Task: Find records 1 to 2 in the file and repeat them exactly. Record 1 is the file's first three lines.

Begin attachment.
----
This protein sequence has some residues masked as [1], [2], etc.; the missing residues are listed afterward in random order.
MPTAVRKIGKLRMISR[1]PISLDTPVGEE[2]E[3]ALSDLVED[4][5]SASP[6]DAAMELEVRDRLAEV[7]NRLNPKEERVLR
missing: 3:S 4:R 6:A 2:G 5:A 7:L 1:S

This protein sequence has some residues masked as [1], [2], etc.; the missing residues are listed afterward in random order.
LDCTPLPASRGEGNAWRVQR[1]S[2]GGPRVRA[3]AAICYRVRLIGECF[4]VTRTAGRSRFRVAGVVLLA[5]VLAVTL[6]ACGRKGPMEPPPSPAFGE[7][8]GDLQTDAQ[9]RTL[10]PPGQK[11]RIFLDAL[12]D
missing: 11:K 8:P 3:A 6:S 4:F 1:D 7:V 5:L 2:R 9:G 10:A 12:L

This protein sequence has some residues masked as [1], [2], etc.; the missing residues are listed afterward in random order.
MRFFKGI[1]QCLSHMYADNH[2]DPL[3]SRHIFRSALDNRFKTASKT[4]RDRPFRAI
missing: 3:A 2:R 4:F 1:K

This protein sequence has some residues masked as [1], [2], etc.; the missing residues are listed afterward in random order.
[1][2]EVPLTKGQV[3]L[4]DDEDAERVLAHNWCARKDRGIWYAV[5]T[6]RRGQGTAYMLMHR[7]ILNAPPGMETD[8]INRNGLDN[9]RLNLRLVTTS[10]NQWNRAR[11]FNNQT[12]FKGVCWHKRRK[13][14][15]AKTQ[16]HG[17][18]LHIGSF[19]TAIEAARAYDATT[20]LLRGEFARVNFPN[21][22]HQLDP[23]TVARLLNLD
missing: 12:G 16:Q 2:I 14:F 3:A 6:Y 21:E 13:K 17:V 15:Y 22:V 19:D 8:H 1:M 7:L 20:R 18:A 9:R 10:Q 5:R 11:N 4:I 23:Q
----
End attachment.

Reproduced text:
This protein sequence has some residues masked as [1], [2], etc.; the missing residues are listed afterward in random order.
MPTAVRKIGKLRMISR[1]PISLDTPVGEE[2]E[3]ALSDLVED[4][5]SASP[6]DAAMELEVRDRLAEV[7]NRLNPKEERVLR
missing: 3:S 4:R 6:A 2:G 5:A 7:L 1:S

This protein sequence has some residues masked as [1], [2], etc.; the missing residues are listed afterward in random order.
LDCTPLPASRGEGNAWRVQR[1]S[2]GGPRVRA[3]AAICYRVRLIGECF[4]VTRTAGRSRFRVAGVVLLA[5]VLAVTL[6]ACGRKGPMEPPPSPAFGE[7][8]GDLQTDAQ[9]RTL[10]PPGQK[11]RIFLDAL[12]D
missing: 11:K 8:P 3:A 6:S 4:F 1:D 7:V 5:L 2:R 9:G 10:A 12:L